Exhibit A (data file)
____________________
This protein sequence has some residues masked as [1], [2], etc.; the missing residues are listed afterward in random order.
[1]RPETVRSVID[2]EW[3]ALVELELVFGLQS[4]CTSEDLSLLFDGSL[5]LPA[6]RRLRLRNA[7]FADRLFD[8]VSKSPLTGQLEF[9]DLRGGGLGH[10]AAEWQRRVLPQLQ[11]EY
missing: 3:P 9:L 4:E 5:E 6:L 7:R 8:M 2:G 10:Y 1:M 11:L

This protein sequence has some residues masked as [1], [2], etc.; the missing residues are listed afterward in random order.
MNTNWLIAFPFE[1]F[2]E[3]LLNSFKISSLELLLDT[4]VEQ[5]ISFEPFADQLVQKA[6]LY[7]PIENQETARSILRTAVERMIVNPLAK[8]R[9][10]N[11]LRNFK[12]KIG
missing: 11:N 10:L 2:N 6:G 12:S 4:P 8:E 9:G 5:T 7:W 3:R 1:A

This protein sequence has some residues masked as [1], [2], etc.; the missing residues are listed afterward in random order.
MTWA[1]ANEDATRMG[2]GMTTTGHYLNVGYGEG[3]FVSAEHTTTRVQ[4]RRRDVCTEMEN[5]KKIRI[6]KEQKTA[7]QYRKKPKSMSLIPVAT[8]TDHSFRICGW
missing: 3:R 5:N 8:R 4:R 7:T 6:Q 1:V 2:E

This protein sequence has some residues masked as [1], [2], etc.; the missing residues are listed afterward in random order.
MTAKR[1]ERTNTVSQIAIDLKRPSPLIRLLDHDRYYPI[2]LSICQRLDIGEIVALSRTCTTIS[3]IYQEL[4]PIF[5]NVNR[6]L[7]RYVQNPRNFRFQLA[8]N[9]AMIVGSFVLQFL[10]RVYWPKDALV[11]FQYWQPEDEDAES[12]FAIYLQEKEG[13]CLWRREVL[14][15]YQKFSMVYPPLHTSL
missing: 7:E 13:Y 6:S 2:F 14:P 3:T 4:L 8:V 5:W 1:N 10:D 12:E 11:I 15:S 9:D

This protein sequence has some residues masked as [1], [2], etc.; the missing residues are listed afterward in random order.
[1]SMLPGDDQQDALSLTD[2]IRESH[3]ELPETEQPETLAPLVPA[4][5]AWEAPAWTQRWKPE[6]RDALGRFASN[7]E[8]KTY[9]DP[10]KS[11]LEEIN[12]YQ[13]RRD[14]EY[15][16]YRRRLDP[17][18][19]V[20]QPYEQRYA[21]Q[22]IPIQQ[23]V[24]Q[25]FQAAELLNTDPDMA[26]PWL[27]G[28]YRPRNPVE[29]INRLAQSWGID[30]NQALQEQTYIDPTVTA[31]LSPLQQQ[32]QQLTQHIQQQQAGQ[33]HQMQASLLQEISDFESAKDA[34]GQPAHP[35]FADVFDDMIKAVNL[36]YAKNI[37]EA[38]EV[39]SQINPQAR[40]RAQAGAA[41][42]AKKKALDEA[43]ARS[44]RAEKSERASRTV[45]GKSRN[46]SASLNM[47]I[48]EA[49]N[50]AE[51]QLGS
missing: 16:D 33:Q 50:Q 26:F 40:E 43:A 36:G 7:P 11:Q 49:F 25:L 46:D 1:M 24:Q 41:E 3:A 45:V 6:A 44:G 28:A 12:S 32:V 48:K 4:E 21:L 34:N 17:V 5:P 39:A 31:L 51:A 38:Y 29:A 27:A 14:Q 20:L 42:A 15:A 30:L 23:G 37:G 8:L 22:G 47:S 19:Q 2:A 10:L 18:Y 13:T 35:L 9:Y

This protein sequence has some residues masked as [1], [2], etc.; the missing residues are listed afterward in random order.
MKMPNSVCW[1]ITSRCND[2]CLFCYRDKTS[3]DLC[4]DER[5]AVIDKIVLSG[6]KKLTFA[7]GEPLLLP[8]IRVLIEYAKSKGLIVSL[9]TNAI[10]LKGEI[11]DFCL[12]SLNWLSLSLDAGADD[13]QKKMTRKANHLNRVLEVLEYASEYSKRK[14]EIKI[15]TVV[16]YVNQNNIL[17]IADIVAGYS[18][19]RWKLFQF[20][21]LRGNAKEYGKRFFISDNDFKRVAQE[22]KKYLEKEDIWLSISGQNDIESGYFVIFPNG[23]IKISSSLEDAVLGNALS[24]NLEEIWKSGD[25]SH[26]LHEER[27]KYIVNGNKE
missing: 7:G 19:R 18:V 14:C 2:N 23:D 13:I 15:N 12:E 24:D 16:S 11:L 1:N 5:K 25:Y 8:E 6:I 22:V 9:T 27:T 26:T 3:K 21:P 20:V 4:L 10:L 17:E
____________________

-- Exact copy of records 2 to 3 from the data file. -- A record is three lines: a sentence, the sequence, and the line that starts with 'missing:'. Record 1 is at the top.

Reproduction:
This protein sequence has some residues masked as [1], [2], etc.; the missing residues are listed afterward in random order.
MNTNWLIAFPFE[1]F[2]E[3]LLNSFKISSLELLLDT[4]VEQ[5]ISFEPFADQLVQKA[6]LY[7]PIENQETARSILRTAVERMIVNPLAK[8]R[9][10]N[11]LRNFK[12]KIG
missing: 11:N 10:L 2:N 6:G 12:S 4:P 8:E 9:G 5:T 7:W 3:R 1:A

This protein sequence has some residues masked as [1], [2], etc.; the missing residues are listed afterward in random order.
MTWA[1]ANEDATRMG[2]GMTTTGHYLNVGYGEG[3]FVSAEHTTTRVQ[4]RRRDVCTEMEN[5]KKIRI[6]KEQKTA[7]QYRKKPKSMSLIPVAT[8]TDHSFRICGW
missing: 3:R 5:N 8:R 4:R 7:T 6:Q 1:V 2:E